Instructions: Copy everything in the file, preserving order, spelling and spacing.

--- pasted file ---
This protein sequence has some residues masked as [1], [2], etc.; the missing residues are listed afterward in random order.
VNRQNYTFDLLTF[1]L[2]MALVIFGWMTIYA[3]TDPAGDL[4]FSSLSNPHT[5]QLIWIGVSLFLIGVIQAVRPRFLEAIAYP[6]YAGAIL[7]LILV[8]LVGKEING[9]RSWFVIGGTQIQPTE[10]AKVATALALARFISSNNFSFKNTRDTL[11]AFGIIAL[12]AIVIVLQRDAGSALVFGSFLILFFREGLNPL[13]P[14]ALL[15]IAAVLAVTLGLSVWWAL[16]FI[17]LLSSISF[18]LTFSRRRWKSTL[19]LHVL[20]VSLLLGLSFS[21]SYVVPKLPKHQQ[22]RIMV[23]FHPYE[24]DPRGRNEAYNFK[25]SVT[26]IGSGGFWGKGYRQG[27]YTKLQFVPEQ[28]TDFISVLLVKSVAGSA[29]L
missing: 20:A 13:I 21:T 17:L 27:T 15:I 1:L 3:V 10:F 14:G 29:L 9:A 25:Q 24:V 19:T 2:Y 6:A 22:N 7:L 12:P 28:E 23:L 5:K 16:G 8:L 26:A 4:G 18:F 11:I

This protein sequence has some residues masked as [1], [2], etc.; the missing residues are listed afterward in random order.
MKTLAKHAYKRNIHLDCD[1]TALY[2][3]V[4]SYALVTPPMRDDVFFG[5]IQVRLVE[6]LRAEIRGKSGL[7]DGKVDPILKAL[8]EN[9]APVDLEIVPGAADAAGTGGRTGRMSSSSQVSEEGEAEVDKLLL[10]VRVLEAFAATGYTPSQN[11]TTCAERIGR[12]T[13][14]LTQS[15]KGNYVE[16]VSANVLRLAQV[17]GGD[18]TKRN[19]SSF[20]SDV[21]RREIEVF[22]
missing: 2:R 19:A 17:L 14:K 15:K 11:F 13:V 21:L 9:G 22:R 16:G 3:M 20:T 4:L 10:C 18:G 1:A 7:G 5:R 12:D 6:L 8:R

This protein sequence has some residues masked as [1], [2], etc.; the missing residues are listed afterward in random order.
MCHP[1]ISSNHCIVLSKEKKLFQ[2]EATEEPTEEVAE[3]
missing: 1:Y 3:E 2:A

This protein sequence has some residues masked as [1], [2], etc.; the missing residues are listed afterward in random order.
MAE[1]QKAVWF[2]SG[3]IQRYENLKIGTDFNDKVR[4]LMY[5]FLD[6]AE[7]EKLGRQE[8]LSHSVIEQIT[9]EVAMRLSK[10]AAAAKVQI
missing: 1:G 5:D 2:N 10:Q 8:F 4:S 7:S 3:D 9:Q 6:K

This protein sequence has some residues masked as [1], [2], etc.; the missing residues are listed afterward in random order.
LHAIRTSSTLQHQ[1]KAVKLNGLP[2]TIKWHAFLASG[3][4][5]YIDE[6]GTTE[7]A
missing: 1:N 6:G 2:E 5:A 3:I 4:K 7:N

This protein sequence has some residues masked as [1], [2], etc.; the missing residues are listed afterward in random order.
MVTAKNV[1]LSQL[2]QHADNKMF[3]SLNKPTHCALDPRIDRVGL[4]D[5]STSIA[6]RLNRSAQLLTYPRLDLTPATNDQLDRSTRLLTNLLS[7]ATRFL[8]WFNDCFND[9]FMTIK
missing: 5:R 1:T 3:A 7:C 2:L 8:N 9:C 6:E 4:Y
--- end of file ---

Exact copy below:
This protein sequence has some residues masked as [1], [2], etc.; the missing residues are listed afterward in random order.
VNRQNYTFDLLTF[1]L[2]MALVIFGWMTIYA[3]TDPAGDL[4]FSSLSNPHT[5]QLIWIGVSLFLIGVIQAVRPRFLEAIAYP[6]YAGAIL[7]LILV[8]LVGKEING[9]RSWFVIGGTQIQPTE[10]AKVATALALARFISSNNFSFKNTRDTL[11]AFGIIAL[12]AIVIVLQRDAGSALVFGSFLILFFREGLNPL[13]P[14]ALL[15]IAAVLAVTLGLSVWWAL[16]FI[17]LLSSISF[18]LTFSRRRWKSTL[19]LHVL[20]VSLLLGLSFS[21]SYVVPKLPKHQQ[22]RIMV[23]FHPYE[24]DPRGRNEAYNFK[25]SVT[26]IGSGGFWGKGYRQG[27]YTKLQFVPEQ[28]TDFISVLLVKSVAGSA[29]L
missing: 20:A 13:I 21:T 17:L 27:T 15:I 1:L 3:V 10:F 14:G 29:L 9:A 25:Q 24:V 19:T 2:Y 6:A 22:N 7:L 12:P 28:E 23:L 5:K 16:G 8:L 26:A 4:G 18:F 11:I

This protein sequence has some residues masked as [1], [2], etc.; the missing residues are listed afterward in random order.
MKTLAKHAYKRNIHLDCD[1]TALY[2][3]V[4]SYALVTPPMRDDVFFG[5]IQVRLVE[6]LRAEIRGKSGL[7]DGKVDPILKAL[8]EN[9]APVDLEIVPGAADAAGTGGRTGRMSSSSQVSEEGEAEVDKLLL[10]VRVLEAFAATGYTPSQN[11]TTCAERIGR[12]T[13][14]LTQS[15]KGNYVE[16]VSANVLRLAQV[17]GGD[18]TKRN[19]SSF[20]SDV[21]RREIEVF[22]
missing: 2:R 19:A 17:L 14:K 15:K 11:F 13:V 21:L 9:G 22:R 16:G 3:M 20:T 4:L 10:C 18:G 1:A 7:G 5:R 12:D 6:L 8:R

This protein sequence has some residues masked as [1], [2], etc.; the missing residues are listed afterward in random order.
MCHP[1]ISSNHCIVLSKEKKLFQ[2]EATEEPTEEVAE[3]
missing: 1:Y 3:E 2:A

This protein sequence has some residues masked as [1], [2], etc.; the missing residues are listed afterward in random order.
MAE[1]QKAVWF[2]SG[3]IQRYENLKIGTDFNDKVR[4]LMY[5]FLD[6]AE[7]EKLGRQE[8]LSHSVIEQIT[9]EVAMRLSK[10]AAAAKVQI
missing: 1:G 5:D 2:N 10:Q 8:F 4:S 7:S 3:D 9:Q 6:K

This protein sequence has some residues masked as [1], [2], etc.; the missing residues are listed afterward in random order.
LHAIRTSSTLQHQ[1]KAVKLNGLP[2]TIKWHAFLASG[3][4][5]YIDE[6]GTTE[7]A
missing: 1:N 6:G 2:E 5:A 3:I 4:K 7:N

This protein sequence has some residues masked as [1], [2], etc.; the missing residues are listed afterward in random order.
MVTAKNV[1]LSQL[2]QHADNKMF[3]SLNKPTHCALDPRIDRVGL[4]D[5]STSIA[6]RLNRSAQLLTYPRLDLTPATNDQLDRSTRLLTNLLS[7]ATRFL[8]WFNDCFND[9]FMTIK
missing: 5:R 1:T 3:A 7:C 2:L 8:N 9:C 6:E 4:Y